Unfortunately, sometimes people don’t want to speak up or bother their health care professional, but your input is important. Your care team should know if your condition prevents you from fulfilling your goals, like traveling or going to special celebrations of life events. 

How Do You Feel Each Day?

Listen to your body and take note of what activities are easy or hard for you to do from one day to the next. This is one of the best ways to tell how you—and your heart—are doing. 

You might start by:

» Learning what a good day looks and feels like. What about a bad day?

When and how do you feel limited by your symptoms? Many people say they know their heart failure is getting worse when they feel very drained, zapped of energy or more easily out of breath even though they haven’t been doing very much.

This is different and separate from feeling tired after traveling or a big event, which is often expected with—and without—heart failure.

» Asking yourself a few questions. 

  • Overall, how do I feel today? Be sure to share how you are doing both physically and emotionally. 
  • Compared with a typical or average day with heart failure, today I feel: 
     About the same 
     Different—In what way(s)? 
  • What activities am I able to do, or not do, because of my heart failure? 

» Watching for—and reporting—signs that your heart failure may be getting worse. If you know the signs, you can do something about them.

Knowing your body and reporting new or worsening symptoms when you first notice them can help you stay out of the hospital and avoid prolonged illness. Your input will also allow you and your care team make the best decisions about your treatment over time. 

Call your care team if you experience:

  • Feeling short of breath or much more tired than usual, even with small bouts of activity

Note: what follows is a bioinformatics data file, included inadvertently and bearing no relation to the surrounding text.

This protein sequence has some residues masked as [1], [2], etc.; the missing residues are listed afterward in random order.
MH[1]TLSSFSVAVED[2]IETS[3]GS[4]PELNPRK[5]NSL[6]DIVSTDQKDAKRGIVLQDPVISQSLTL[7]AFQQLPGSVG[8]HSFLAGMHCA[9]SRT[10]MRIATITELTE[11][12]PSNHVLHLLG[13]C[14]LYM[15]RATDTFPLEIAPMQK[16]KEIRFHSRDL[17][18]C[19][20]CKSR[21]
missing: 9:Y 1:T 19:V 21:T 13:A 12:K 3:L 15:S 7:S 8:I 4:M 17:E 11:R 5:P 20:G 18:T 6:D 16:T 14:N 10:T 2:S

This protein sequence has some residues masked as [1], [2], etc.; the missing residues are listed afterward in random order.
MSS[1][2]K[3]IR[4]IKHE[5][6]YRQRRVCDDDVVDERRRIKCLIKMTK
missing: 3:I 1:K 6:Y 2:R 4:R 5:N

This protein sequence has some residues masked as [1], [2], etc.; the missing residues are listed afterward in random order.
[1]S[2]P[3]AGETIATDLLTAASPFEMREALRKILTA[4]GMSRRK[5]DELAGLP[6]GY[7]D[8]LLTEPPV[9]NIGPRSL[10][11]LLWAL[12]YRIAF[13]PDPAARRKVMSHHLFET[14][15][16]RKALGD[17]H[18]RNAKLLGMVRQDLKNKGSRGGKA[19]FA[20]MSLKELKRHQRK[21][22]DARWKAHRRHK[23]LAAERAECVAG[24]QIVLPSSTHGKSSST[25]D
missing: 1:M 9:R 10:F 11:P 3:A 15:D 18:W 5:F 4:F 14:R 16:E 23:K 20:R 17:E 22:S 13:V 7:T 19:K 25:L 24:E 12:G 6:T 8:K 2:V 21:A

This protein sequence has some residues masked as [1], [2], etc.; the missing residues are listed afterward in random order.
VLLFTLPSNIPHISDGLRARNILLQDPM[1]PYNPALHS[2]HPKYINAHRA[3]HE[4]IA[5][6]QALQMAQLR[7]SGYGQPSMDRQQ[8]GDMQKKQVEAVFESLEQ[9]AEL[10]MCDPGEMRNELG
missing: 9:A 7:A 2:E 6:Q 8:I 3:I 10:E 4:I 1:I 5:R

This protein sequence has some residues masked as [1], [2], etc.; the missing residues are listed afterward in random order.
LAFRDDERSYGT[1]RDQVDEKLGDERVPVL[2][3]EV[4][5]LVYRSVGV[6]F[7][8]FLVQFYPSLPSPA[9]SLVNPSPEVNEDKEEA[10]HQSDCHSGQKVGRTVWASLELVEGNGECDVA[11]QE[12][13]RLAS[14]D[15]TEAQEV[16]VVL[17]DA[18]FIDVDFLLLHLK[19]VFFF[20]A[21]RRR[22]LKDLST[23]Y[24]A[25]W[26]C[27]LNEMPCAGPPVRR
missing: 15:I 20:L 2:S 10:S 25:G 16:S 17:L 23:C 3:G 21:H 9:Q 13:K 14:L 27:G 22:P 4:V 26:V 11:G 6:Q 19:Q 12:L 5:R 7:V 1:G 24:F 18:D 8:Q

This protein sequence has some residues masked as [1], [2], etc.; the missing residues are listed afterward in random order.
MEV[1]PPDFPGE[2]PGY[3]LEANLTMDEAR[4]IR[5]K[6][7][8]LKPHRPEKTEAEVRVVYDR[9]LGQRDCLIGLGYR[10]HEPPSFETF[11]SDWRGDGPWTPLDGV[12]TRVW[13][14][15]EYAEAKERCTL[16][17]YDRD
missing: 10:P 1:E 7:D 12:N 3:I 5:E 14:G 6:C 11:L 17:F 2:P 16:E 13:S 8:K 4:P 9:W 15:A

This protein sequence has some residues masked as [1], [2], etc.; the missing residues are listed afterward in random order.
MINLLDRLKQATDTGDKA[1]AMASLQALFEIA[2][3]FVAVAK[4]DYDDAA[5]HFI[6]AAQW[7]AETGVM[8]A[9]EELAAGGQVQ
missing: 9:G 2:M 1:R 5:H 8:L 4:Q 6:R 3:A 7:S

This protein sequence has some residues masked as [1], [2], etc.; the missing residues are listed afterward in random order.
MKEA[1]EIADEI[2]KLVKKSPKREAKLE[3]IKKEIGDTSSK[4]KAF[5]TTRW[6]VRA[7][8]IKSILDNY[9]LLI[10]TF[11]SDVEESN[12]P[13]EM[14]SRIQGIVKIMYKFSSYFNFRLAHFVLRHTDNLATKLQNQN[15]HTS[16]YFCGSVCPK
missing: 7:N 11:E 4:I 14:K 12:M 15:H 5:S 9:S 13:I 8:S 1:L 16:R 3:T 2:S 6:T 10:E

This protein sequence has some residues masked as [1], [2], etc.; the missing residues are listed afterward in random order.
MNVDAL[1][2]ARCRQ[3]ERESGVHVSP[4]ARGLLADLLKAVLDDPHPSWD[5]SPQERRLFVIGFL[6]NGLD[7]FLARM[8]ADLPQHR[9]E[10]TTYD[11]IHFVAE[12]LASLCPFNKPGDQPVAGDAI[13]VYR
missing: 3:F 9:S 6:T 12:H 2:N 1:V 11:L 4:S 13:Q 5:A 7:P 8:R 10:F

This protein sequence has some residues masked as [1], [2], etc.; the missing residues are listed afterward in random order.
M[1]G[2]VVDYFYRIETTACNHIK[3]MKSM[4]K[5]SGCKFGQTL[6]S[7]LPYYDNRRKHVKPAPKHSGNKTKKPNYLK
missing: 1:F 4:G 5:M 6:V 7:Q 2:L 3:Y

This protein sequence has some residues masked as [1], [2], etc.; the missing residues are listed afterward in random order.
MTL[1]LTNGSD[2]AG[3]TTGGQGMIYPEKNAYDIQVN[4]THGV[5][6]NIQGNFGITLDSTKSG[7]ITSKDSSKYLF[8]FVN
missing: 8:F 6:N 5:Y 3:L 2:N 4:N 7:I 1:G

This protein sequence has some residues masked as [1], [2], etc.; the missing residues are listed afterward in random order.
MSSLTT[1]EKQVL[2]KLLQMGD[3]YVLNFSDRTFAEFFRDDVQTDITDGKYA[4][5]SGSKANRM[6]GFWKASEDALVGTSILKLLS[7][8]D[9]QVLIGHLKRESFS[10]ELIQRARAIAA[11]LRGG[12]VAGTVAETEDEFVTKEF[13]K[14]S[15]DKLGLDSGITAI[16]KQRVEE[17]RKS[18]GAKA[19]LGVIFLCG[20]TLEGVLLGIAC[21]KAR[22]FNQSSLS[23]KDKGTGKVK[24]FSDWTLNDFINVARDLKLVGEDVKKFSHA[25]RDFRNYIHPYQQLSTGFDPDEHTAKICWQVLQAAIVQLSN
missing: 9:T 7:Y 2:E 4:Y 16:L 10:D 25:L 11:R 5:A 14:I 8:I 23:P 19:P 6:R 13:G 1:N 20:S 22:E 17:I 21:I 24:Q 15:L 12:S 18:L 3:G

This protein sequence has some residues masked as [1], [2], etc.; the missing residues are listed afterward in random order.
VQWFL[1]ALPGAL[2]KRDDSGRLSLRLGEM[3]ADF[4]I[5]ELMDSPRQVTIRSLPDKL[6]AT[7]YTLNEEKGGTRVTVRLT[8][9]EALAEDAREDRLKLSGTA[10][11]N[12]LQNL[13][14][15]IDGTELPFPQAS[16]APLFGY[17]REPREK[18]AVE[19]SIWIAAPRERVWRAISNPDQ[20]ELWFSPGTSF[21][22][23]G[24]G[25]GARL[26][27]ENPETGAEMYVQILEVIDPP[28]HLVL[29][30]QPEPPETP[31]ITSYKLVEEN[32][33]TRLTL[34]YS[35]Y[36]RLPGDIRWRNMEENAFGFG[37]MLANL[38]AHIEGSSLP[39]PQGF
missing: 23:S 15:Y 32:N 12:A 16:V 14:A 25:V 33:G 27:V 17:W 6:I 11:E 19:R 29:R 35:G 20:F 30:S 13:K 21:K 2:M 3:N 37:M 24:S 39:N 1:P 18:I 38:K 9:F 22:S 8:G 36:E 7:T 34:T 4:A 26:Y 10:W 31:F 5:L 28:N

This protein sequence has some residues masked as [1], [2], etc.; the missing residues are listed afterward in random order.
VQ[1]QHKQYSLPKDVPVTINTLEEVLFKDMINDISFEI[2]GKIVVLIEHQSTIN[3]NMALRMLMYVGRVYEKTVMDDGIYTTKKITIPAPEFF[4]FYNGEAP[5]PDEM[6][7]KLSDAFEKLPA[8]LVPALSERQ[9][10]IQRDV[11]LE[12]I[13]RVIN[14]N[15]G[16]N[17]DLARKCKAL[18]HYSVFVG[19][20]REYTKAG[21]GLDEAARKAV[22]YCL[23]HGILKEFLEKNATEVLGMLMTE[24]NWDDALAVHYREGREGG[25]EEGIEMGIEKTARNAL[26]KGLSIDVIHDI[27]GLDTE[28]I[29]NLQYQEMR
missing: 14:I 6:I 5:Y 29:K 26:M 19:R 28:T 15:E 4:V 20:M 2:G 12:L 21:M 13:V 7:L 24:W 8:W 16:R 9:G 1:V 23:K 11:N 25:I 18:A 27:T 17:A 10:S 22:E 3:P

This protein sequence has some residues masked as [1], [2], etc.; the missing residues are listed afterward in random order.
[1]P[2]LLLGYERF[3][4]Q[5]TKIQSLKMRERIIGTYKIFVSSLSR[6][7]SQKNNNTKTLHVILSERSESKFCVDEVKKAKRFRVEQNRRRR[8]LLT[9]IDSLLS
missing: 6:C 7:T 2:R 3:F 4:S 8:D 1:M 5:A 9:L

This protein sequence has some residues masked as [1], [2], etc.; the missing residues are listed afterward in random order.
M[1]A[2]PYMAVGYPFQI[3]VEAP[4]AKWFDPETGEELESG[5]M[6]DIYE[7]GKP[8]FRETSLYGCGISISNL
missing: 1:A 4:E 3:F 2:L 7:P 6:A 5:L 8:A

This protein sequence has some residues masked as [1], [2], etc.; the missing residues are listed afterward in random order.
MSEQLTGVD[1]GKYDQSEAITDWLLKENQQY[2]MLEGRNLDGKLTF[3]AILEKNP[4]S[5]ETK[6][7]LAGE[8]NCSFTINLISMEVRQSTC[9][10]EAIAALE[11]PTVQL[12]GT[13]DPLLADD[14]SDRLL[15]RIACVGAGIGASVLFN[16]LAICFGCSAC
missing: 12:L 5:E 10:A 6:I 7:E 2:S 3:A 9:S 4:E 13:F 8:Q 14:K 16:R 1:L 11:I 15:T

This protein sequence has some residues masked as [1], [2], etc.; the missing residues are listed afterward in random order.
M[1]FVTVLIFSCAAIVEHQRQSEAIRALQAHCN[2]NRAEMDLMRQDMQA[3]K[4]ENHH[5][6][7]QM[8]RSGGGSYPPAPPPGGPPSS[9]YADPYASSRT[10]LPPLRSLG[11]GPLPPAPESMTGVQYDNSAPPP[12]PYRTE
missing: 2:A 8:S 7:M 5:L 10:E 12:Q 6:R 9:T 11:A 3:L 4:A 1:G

• Any obvious swelling in your feet, ankle or legs or abdomen
  • Sudden weight gain, which can be a red flag that fluid is building up in your body
    • Weigh yourself each morning before breakfast—the danger zone  is gaining 3 pounds in a 24-hour period or 5 pounds or more in a week
  • Needing to sit upright in a chair or use pillows to prop yourself up to sleep or breath easier
  • A stubborn, dry cough

If you feel uneasy or know something is not quite right, speak up! Other people living with heart failure say it’s important to follow your gut. 

Note Your Triggers

Many people living with heart failure have, over time, learned what can trigger a flare-up of their heart failure. 

For example:

  • Eating a heavy meal 
  • Not limiting salt (sodium) enough   
  • Not taking medications as prescribed
  • Traveling, which some patients admit has led them to skip a diuretic (water pill) or forgo recording a daily weight
  • Not having other medical conditions under control (for example, diabetes, blockages in the arteries, atrial fibrillation)
  • Infections such as influenza, pneumonia or even a common cold
  • Feeling overly stressed, which can make sticking with your treatment plan more difficult 
  • For some, drinking too much liquid; talk with your health care provider to see if this applies to you